At the beginning of his post, Reed also explains that the Platinum Rule is presented as “something like empathy” in contrast to the reciprocal nature of the Golden Rule. I think this is why it captures so many people who are so eager to signal their virtue. But how does simply giving someone what they want foster empathy? It doesn’t. This is the second problem with the Platinum Rule.
In reality, it is the Golden Rule that is fundamentally empathetic. This becomes even more apparent when you consider that, in the context of the Bible, the Golden Rule is found in the same sermon in which Jesus encourages his followers to “love your enemies,” “turn the other cheek,” “be merciful,” and “judge not.”
To pretend that the Golden Rule, at least in the Christian context (but, I would argue, in all other contexts as well) is merely about self-centered reciprocity is, quite frankly, insulting.
The Golden Rule asks us to put ourselves in the shoes of another. To think about how you might want to be treated if you were another person requires and presupposes that you try, as best as you can, to imagine their situation from their point of view.
This is never going to be something that we, as individual human beings, can achieve perfectly, and that’s okay. The Golden Rule recognizes that we can never completely get away from our own subjective experience. Still, it asks us to try. At the same time, it doesn’t ask us to forget ourselves entirely and be completely subsumed by the wants of the other person.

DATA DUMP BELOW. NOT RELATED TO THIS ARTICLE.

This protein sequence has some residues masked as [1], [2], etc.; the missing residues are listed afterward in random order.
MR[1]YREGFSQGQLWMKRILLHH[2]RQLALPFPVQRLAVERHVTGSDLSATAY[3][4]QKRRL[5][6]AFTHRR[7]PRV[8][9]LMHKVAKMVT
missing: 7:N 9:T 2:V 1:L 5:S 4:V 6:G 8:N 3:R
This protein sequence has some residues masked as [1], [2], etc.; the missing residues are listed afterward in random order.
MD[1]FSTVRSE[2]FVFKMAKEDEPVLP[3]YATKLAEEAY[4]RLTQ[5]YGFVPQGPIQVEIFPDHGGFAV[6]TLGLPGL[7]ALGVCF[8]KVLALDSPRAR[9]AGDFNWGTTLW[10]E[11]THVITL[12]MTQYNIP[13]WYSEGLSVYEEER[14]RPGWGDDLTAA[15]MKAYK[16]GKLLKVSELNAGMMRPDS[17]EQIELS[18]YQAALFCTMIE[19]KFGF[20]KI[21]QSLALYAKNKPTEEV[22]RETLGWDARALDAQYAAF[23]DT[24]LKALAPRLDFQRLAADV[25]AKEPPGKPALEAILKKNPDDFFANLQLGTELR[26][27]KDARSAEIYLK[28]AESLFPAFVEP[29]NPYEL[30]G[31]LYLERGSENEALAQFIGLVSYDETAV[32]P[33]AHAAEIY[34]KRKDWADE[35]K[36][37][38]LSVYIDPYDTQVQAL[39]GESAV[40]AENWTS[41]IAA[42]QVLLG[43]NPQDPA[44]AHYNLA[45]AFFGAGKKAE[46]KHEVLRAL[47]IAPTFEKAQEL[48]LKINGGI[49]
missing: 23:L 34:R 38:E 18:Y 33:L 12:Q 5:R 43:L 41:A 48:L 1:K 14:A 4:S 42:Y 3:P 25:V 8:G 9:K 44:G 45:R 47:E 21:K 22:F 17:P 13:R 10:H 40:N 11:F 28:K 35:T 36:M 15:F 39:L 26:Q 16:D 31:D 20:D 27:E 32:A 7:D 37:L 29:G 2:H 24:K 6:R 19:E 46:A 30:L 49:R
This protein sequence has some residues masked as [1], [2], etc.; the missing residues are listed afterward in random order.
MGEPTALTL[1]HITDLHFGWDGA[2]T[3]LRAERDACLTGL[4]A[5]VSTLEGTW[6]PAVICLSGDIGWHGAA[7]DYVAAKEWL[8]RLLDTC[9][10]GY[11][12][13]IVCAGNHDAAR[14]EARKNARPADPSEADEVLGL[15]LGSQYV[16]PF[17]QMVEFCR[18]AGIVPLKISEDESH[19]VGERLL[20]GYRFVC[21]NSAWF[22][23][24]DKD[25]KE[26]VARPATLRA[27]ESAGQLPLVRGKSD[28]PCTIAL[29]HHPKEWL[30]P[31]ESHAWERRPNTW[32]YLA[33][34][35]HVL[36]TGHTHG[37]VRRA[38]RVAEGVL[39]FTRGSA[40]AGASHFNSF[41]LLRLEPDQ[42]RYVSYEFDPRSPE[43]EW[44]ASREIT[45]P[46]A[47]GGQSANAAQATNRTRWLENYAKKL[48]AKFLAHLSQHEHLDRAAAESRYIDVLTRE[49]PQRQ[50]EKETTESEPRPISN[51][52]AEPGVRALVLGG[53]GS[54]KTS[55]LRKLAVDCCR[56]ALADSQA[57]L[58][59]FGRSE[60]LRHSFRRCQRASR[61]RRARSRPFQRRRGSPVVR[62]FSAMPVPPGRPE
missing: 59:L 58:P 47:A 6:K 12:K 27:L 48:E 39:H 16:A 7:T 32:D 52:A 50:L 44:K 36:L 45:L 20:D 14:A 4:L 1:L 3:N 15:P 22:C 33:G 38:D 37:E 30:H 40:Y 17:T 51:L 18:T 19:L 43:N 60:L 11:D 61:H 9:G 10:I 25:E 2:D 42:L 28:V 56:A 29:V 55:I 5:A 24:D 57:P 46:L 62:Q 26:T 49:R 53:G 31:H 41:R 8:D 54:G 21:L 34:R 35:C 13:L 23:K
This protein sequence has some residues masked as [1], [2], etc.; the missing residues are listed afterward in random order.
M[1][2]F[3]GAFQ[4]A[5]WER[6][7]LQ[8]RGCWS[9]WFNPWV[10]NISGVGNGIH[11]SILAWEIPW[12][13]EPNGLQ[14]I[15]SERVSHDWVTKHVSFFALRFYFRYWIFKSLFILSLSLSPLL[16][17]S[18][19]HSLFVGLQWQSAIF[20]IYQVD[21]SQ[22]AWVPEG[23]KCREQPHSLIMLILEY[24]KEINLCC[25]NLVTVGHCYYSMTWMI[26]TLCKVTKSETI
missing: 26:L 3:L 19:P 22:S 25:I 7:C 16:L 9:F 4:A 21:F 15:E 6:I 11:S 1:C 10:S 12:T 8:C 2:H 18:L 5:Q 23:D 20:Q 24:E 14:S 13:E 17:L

For example, I don’t want healthcare providers to ask me how I want to be treated—I want them to use their skills and knowledge to treat me according to their expert opinions! Yes, they should take a sensitive and empathetic approach, which would mean following the Golden Rule. But, at the end of the day, I want them to express what they think is best, despite what my wants and preferences may be.
To bring this to another topic I care about, one which also happens to be healthcare related: kids who believe they are transgender may strongly desire to access medical treatments like puberty blockers, cross-sex hormones, and surgeries. The Platinum Rule says to give the child what they want. The Golden Rule says to empathize with them without losing yourself in the process. If I was in the place of such a child, I would want the adults in my life to think about my overall and future well-being rather than to simply appease my immediate demands.
In a failed effort to make a real moral advance, we’ve settled on mere innovation that relies on nothing more than a puffed-up sense of self-importance. Confucius and Jesus didn’t realize that everyone is different, but *I* know better.